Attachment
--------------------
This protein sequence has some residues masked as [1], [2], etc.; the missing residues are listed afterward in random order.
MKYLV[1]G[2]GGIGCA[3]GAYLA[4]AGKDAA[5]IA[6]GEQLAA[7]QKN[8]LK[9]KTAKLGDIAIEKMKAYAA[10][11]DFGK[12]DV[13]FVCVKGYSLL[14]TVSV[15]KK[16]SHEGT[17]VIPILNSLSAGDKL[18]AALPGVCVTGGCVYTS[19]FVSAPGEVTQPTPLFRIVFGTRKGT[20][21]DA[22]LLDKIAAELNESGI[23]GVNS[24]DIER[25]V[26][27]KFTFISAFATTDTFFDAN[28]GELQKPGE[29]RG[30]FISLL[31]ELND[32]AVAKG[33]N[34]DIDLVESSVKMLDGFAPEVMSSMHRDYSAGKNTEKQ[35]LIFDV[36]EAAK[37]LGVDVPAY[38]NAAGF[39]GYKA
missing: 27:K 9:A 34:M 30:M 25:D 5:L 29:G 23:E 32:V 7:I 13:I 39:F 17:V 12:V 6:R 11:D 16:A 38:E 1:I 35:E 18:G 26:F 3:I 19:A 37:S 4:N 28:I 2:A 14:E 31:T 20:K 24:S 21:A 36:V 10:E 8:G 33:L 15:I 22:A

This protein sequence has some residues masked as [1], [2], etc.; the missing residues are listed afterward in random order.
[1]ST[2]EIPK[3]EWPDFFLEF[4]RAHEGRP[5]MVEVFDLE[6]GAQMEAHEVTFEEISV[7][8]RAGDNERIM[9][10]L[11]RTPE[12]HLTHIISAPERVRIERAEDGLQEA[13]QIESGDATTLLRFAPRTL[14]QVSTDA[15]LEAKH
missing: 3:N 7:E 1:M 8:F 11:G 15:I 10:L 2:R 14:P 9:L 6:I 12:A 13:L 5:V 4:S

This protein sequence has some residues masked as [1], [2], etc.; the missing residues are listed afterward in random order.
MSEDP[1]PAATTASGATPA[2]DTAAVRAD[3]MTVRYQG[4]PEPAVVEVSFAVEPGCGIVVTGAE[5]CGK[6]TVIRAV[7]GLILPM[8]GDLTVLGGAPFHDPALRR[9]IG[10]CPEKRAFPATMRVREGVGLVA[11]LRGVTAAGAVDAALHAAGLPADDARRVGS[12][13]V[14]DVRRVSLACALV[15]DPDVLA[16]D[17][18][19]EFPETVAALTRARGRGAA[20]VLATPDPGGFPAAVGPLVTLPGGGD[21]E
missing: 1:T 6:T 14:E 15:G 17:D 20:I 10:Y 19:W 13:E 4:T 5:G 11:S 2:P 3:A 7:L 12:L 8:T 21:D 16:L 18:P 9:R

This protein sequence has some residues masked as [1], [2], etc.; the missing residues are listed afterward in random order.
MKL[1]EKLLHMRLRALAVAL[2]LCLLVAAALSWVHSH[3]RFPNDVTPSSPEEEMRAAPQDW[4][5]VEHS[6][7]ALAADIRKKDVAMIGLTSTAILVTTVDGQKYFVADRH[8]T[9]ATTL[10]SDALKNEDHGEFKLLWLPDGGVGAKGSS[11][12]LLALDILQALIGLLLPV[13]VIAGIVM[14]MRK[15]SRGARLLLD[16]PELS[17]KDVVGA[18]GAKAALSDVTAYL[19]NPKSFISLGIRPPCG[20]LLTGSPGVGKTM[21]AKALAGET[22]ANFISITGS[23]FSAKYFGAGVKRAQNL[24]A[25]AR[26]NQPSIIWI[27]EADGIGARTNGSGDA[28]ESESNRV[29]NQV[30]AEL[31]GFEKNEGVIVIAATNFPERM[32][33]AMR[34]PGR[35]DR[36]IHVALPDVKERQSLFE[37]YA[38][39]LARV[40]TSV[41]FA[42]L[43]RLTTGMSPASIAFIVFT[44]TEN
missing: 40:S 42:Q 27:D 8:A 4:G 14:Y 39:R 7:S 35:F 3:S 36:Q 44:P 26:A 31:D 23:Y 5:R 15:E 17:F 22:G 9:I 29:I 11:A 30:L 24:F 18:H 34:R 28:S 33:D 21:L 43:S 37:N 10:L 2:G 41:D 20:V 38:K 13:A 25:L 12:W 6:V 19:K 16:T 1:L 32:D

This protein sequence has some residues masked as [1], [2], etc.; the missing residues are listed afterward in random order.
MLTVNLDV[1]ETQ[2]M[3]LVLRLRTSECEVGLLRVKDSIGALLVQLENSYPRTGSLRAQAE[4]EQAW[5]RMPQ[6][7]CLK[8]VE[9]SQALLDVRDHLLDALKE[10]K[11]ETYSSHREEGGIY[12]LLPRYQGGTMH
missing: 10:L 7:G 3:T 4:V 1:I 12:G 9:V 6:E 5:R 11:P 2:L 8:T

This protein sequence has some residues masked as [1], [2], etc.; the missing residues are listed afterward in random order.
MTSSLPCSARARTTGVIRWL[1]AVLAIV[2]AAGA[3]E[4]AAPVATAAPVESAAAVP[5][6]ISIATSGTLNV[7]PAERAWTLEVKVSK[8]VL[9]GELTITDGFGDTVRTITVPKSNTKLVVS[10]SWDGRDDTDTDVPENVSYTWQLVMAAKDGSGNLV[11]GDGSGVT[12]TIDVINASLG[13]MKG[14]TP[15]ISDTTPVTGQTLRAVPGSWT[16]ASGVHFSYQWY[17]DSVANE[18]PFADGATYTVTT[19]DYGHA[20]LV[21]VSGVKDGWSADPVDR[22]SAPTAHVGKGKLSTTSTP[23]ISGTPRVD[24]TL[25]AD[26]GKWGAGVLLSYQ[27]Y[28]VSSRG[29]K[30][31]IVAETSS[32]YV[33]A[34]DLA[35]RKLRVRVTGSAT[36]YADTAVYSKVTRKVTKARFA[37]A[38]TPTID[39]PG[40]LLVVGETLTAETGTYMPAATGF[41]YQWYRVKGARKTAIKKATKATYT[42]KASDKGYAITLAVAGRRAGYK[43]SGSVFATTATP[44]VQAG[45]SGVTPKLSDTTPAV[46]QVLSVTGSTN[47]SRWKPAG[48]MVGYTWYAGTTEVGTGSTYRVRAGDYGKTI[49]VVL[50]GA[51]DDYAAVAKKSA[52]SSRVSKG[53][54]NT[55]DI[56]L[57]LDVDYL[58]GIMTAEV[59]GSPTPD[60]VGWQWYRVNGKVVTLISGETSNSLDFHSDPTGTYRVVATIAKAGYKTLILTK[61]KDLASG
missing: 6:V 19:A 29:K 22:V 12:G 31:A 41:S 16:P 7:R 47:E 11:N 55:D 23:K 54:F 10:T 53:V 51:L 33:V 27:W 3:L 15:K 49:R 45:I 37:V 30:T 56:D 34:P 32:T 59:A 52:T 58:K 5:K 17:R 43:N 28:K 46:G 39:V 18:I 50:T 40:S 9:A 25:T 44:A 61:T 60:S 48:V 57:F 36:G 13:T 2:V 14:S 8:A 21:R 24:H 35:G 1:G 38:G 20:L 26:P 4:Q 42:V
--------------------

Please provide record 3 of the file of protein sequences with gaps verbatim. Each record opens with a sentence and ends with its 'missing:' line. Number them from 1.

This protein sequence has some residues masked as [1], [2], etc.; the missing residues are listed afterward in random order.
MSEDP[1]PAATTASGATPA[2]DTAAVRAD[3]MTVRYQG[4]PEPAVVEVSFAVEPGCGIVVTGAE[5]CGK[6]TVIRAV[7]GLILPM[8]GDLTVLGGAPFHDPALRR[9]IG[10]CPEKRAFPATMRVREGVGLVA[11]LRGVTAAGAVDAALHAAGLPADDARRVGS[12][13]V[14]DVRRVSLACALV[15]DPDVLA[16]D[17][18][19]EFPETVAALTRARGRGAA[20]VLATPDPGGFPAAVGPLVTLPGGGD[21]E
missing: 1:T 6:T 14:E 15:G 17:D 20:I 10:Y 19:W 13:E 4:T 5:G 11:S 2:P 3:A 7:L 12:L 8:T 21:D 16:L 18:P 9:R